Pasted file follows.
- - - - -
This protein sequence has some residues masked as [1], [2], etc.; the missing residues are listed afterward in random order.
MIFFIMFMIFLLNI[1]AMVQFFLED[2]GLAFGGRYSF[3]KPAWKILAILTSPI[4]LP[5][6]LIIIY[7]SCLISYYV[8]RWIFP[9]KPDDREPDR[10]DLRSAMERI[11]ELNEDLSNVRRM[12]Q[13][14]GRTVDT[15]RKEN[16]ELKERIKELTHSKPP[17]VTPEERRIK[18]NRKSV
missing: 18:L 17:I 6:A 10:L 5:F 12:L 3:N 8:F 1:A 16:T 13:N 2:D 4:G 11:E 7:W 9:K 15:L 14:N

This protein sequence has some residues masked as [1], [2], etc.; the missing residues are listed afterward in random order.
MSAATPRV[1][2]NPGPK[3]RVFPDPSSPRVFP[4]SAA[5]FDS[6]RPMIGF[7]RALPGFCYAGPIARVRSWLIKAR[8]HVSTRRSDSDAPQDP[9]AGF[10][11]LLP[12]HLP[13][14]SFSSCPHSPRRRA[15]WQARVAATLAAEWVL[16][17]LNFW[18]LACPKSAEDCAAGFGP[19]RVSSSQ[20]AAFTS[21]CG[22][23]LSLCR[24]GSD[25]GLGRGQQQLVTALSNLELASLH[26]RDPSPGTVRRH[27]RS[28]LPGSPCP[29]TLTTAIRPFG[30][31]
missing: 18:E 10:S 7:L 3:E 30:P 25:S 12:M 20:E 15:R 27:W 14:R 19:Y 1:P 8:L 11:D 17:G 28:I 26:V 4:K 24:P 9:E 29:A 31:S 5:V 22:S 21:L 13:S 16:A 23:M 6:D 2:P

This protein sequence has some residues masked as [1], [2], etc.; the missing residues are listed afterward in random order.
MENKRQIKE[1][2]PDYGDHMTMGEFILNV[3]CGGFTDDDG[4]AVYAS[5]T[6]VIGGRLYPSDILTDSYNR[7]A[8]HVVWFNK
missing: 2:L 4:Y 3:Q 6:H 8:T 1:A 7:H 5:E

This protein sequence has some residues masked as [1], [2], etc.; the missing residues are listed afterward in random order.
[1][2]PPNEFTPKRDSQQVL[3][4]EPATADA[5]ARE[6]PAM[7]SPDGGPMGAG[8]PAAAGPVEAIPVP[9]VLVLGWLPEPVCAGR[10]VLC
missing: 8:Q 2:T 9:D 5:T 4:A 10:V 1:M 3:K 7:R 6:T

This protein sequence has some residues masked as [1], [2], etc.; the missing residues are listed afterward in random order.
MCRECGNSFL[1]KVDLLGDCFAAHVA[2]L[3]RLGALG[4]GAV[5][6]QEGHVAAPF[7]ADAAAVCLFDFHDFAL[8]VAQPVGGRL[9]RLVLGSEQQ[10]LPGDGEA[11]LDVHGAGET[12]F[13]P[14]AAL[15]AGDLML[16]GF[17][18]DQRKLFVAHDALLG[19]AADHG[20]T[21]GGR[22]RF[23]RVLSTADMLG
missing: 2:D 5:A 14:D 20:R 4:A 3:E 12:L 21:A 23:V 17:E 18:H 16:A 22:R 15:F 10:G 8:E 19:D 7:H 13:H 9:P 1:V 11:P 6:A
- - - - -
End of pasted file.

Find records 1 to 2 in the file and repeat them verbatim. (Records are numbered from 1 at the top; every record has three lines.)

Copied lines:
This protein sequence has some residues masked as [1], [2], etc.; the missing residues are listed afterward in random order.
MIFFIMFMIFLLNI[1]AMVQFFLED[2]GLAFGGRYSF[3]KPAWKILAILTSPI[4]LP[5][6]LIIIY[7]SCLISYYV[8]RWIFP[9]KPDDREPDR[10]DLRSAMERI[11]ELNEDLSNVRRM[12]Q[13][14]GRTVDT[15]RKEN[16]ELKERIKELTHSKPP[17]VTPEERRIK[18]NRKSV
missing: 18:L 17:I 6:A 10:L 5:F 12:L 3:N 8:F 1:A 16:T 13:N 2:D 4:G 11:E 7:W 9:K 15:L 14:N

This protein sequence has some residues masked as [1], [2], etc.; the missing residues are listed afterward in random order.
MSAATPRV[1][2]NPGPK[3]RVFPDPSSPRVFP[4]SAA[5]FDS[6]RPMIGF[7]RALPGFCYAGPIARVRSWLIKAR[8]HVSTRRSDSDAPQDP[9]AGF[10][11]LLP[12]HLP[13][14]SFSSCPHSPRRRA[15]WQARVAATLAAEWVL[16][17]LNFW[18]LACPKSAEDCAAGFGP[19]RVSSSQ[20]AAFTS[21]CG[22][23]LSLCR[24]GSD[25]GLGRGQQQLVTALSNLELASLH[26]RDPSPGTVRRH[27]RS[28]LPGSPCP[29]TLTTAIRPFG[30][31]
missing: 18:E 10:S 7:L 3:E 30:P 25:S 12:M 20:E 15:R 27:W 14:R 19:Y 1:P 8:L 11:D 17:G 28:I 26:V 4:K 24:P 9:E 29:A 31:S 5:V 22:S 21:L 13:S 16:A 23:M 6:D 2:P